Matrikamantra

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Lydia Lunch's lyrics cite solitude, stoicism, corpses and death, but no imagery really sticks. It's more bombastic, in the tradition of H.P. Lovecraft's horror than the subtle Romanian pessimist E.M Cioran.

by Lydia Lunch

Reviewed by Mike Mosher

Thursday, July 30 1998, 2:01 PM


Matrikamantra consists of two CDs, Harbinger House and Live in Prague. All the lyrics were written by Lydia Lunch, and with one exception, are inspired by the writings of deceased existentialist Franco-Romanian philosopher E. M. Cioran.

The studio-produced Harbinger House is the more satisfying CD for Lydia's intimate, murmuring narration amongst a variety of instrumentation and sound. Spanish guitar carries "Solo Mystico." "Psychic Anthropology" has the parlor piano and moans of an old Alice Cooper Goth-opera. The sax-like clarinets in "Itch" convey a desperate L.A. noir. "Escape" drums out sleepily danceable europop for the Gainsbourgeoisie, like a soundtrack to a lost 1970s Emmanuelle movie about death. "Lethe," for which Lunch claims Baudelaire as inspiration, evokes both Madonna's "Justify My Love" and the early 1980s San Francisco avant-garde punk band Tuxedomoon.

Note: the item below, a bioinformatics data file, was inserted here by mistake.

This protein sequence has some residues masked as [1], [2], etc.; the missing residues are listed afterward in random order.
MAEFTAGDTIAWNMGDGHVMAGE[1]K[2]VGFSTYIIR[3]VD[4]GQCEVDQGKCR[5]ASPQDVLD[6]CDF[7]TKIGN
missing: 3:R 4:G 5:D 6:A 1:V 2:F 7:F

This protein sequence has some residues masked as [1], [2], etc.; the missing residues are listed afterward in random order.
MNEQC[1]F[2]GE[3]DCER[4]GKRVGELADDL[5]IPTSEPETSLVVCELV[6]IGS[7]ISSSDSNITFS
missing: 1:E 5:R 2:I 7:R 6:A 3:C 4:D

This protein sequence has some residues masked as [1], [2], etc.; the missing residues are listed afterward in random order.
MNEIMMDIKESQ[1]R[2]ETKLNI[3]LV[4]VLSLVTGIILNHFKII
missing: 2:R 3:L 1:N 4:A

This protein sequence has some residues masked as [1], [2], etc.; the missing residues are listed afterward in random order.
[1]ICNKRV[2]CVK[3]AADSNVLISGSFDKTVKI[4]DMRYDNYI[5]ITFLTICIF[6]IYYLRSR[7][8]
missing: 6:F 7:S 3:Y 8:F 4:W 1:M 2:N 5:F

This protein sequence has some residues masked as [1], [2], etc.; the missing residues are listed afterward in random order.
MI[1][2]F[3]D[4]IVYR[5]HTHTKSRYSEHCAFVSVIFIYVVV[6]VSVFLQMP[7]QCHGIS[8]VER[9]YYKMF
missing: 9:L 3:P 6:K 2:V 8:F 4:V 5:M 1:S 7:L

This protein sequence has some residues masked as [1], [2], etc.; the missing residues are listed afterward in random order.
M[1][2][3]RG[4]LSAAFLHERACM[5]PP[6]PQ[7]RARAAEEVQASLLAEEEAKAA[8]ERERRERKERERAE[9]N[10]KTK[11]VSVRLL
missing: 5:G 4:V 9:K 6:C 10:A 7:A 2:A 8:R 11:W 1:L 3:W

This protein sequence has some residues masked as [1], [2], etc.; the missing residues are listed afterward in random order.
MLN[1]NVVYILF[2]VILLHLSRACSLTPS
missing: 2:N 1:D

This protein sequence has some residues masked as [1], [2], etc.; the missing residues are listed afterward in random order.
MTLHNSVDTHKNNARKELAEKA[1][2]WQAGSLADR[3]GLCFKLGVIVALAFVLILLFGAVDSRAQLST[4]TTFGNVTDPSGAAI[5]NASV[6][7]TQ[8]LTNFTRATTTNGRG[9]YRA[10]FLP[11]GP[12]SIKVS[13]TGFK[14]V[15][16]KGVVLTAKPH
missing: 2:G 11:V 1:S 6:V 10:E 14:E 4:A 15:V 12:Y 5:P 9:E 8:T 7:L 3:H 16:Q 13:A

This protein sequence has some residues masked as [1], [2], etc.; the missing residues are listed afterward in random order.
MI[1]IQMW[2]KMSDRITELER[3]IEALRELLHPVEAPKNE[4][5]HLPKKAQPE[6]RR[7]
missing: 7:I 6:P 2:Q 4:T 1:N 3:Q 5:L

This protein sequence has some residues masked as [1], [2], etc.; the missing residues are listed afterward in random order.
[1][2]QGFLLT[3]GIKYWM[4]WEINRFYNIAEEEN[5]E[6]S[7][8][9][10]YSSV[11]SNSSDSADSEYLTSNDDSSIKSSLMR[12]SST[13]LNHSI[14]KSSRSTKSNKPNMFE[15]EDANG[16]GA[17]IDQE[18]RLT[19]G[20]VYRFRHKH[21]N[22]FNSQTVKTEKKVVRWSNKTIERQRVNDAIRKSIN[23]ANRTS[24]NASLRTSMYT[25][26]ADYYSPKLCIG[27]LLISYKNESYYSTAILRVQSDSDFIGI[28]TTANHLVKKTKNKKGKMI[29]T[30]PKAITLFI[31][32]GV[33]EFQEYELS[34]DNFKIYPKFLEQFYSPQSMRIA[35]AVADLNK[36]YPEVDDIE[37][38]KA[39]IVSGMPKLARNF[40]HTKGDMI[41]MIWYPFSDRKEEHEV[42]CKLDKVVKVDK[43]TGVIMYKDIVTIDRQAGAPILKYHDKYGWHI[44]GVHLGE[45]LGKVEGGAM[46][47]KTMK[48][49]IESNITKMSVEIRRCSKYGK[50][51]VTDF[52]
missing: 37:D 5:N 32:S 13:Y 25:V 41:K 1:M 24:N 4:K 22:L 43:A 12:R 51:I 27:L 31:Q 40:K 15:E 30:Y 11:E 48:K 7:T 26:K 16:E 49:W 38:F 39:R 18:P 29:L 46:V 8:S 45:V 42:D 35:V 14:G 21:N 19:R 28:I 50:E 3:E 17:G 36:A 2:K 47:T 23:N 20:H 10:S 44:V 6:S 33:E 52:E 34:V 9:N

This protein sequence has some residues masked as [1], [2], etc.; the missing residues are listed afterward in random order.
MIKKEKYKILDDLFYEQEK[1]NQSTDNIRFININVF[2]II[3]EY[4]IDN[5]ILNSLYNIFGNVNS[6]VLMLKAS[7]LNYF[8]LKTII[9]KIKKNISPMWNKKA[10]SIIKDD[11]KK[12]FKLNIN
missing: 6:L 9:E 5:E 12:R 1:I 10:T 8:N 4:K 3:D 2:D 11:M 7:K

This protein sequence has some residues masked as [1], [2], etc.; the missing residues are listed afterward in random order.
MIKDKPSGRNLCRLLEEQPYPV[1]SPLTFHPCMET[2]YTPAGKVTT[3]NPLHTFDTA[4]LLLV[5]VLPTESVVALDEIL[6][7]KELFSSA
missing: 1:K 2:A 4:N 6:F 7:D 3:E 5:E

"Gravediggers of the Future" rises with radio-friendly Mercury Theater of the Air dynamics, much like The Doors' "Horse Latitudes". Yet Live In Prague has only Joseph Budenholzer's sound designs and Kamilsky's bass and effects to accompany Lydia Lunch. It grows a bit tiring. Ponderous low notes-noodling on the piano move into a 1960s sci-fi TV soundtrack. Most of her vocal performance in Prague is rather one-dimensional; she gets louder and that's about it. At her best moments Lydia commands attention because she echoes the work of stronger female literary rock artists such as Patti Smith and Karen Finley.

Lydia Lunch's lyrics cite solitude, stoicism, corpses and death, but no imagery really sticks. It's more bombastic, in the tradition of H.P. Lovecraft's horror than the subtle Romanian pessimist E.M Cioran. Cioran's gnashing aphorisms - "What dates most is rebellion, that is, the most vital of our actions" - grew out of specific sufferings of 20th century history, whereas Lydia just tries to wear the old foreign man's jacket. The American creed "History is bunk" fueled the New York punk cauldron she first help stir, so the knowing weltschmerz of mittel-europa doesn't come naturally to Lunch.

Atavistic/Figurehead Records, 1998 

Copyright © 1998 by Mike Mosher. All rights reserved.
 

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